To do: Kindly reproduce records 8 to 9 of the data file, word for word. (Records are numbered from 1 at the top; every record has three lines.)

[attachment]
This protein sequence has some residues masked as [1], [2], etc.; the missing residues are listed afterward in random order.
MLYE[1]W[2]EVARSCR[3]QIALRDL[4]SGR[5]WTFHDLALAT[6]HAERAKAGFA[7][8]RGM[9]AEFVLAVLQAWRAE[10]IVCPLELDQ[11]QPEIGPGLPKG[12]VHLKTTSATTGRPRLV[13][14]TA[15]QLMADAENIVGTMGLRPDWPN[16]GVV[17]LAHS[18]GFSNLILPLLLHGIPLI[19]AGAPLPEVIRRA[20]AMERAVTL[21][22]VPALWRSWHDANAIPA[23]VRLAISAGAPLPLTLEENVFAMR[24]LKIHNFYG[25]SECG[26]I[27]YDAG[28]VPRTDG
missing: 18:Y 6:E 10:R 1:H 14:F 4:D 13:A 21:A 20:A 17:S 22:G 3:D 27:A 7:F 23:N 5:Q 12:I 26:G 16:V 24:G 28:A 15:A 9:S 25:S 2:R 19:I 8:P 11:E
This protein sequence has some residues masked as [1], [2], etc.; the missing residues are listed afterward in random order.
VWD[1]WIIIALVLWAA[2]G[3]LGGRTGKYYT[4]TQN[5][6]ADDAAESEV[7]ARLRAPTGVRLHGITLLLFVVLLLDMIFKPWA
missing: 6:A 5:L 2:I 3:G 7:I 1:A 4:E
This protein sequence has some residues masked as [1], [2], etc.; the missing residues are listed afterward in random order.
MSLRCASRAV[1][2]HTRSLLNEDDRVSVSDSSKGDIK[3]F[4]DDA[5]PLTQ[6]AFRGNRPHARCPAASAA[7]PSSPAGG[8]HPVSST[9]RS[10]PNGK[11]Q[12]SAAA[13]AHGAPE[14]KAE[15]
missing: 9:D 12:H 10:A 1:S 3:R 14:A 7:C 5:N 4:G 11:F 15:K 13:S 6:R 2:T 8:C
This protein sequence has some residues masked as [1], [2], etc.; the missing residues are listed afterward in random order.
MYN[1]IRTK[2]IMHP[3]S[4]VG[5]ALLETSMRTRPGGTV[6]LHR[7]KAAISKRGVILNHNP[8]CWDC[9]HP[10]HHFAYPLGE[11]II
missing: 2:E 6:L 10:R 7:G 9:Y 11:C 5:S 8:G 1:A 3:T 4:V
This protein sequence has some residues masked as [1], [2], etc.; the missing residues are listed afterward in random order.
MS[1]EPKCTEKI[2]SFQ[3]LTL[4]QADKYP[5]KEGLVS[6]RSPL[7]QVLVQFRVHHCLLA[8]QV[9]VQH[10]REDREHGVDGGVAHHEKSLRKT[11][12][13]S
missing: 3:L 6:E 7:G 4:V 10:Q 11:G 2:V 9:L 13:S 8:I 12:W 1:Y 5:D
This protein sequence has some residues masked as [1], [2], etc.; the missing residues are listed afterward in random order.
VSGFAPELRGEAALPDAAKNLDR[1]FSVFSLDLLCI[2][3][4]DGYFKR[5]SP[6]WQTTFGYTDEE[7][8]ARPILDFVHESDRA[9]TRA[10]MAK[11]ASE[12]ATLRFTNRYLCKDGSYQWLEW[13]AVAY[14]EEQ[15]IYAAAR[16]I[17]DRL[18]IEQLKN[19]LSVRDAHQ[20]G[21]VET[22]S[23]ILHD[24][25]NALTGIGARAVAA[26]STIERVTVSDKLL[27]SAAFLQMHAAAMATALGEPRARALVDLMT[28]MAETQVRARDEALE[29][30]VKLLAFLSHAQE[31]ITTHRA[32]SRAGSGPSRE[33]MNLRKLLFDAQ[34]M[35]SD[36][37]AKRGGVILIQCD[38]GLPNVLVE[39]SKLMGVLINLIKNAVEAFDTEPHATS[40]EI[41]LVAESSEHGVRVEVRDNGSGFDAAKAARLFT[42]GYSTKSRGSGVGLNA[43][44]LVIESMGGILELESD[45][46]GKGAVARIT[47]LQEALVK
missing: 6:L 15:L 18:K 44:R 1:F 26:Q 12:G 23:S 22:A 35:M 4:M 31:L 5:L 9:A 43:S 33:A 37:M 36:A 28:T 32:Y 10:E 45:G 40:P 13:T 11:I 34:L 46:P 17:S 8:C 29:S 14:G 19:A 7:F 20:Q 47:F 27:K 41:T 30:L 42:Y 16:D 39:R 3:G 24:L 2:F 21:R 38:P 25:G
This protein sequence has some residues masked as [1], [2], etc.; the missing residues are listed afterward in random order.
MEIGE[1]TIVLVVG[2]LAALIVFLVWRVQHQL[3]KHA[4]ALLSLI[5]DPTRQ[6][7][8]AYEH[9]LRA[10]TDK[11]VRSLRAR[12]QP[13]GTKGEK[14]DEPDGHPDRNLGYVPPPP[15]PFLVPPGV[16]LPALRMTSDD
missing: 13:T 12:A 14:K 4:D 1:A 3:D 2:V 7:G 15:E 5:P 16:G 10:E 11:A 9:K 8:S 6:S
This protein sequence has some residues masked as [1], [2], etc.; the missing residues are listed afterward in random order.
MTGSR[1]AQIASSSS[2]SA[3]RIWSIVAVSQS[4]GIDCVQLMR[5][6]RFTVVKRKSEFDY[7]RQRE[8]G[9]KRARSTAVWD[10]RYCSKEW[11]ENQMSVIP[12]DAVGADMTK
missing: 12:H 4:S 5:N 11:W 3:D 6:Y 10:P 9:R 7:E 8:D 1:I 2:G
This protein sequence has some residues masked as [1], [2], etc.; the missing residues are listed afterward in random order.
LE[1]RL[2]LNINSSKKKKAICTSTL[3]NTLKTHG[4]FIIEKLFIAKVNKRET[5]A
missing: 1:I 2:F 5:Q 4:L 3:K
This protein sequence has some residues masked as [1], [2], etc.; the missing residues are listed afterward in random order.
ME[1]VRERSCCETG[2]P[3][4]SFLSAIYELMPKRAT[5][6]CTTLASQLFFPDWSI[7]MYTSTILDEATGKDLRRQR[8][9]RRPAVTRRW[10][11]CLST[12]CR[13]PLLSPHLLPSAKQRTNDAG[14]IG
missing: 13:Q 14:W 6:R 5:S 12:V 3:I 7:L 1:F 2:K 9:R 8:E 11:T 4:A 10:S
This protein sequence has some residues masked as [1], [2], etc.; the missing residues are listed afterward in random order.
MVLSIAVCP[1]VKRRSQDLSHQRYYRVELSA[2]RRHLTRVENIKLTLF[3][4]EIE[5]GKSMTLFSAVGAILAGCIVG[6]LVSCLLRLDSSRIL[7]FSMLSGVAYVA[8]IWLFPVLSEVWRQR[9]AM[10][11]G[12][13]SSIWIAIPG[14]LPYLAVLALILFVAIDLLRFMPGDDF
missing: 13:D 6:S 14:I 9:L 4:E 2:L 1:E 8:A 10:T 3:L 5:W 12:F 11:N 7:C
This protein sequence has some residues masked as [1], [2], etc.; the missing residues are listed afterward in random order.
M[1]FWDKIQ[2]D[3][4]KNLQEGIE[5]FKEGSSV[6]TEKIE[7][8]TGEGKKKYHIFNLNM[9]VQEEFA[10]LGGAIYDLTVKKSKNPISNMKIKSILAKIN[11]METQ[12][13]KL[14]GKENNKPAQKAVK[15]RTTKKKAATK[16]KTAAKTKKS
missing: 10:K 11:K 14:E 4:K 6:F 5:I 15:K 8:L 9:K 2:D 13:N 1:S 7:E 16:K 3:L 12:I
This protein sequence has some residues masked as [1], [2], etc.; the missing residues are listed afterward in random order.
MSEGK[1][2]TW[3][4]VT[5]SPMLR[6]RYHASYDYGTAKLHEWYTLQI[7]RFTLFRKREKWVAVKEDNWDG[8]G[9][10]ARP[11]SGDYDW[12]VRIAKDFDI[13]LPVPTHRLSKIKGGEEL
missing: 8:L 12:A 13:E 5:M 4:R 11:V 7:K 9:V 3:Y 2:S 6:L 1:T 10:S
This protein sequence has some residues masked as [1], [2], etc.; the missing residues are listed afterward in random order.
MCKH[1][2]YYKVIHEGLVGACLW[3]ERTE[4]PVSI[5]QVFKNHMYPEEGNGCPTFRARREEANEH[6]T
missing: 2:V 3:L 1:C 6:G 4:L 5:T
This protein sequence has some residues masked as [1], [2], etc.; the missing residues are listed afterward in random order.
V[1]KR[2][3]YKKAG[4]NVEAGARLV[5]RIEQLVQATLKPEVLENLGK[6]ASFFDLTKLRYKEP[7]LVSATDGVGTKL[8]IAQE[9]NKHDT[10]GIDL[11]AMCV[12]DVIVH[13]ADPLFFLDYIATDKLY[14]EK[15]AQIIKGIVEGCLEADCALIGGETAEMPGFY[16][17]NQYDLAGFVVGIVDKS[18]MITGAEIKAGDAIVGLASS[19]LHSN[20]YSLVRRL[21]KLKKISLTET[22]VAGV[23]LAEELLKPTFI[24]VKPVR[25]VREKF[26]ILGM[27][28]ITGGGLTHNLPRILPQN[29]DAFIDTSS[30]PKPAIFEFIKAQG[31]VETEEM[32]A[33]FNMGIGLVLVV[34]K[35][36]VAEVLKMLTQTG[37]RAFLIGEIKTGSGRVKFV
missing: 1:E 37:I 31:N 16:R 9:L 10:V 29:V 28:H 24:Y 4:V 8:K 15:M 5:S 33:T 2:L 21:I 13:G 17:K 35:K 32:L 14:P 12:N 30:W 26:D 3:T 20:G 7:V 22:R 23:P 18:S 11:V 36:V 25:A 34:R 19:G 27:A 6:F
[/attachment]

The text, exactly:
This protein sequence has some residues masked as [1], [2], etc.; the missing residues are listed afterward in random order.
MTGSR[1]AQIASSSS[2]SA[3]RIWSIVAVSQS[4]GIDCVQLMR[5][6]RFTVVKRKSEFDY[7]RQRE[8]G[9]KRARSTAVWD[10]RYCSKEW[11]ENQMSVIP[12]DAVGADMTK
missing: 12:H 4:S 5:N 11:W 3:D 6:Y 10:P 9:R 7:E 8:D 1:I 2:G
This protein sequence has some residues masked as [1], [2], etc.; the missing residues are listed afterward in random order.
LE[1]RL[2]LNINSSKKKKAICTSTL[3]NTLKTHG[4]FIIEKLFIAKVNKRET[5]A
missing: 1:I 2:F 5:Q 4:L 3:K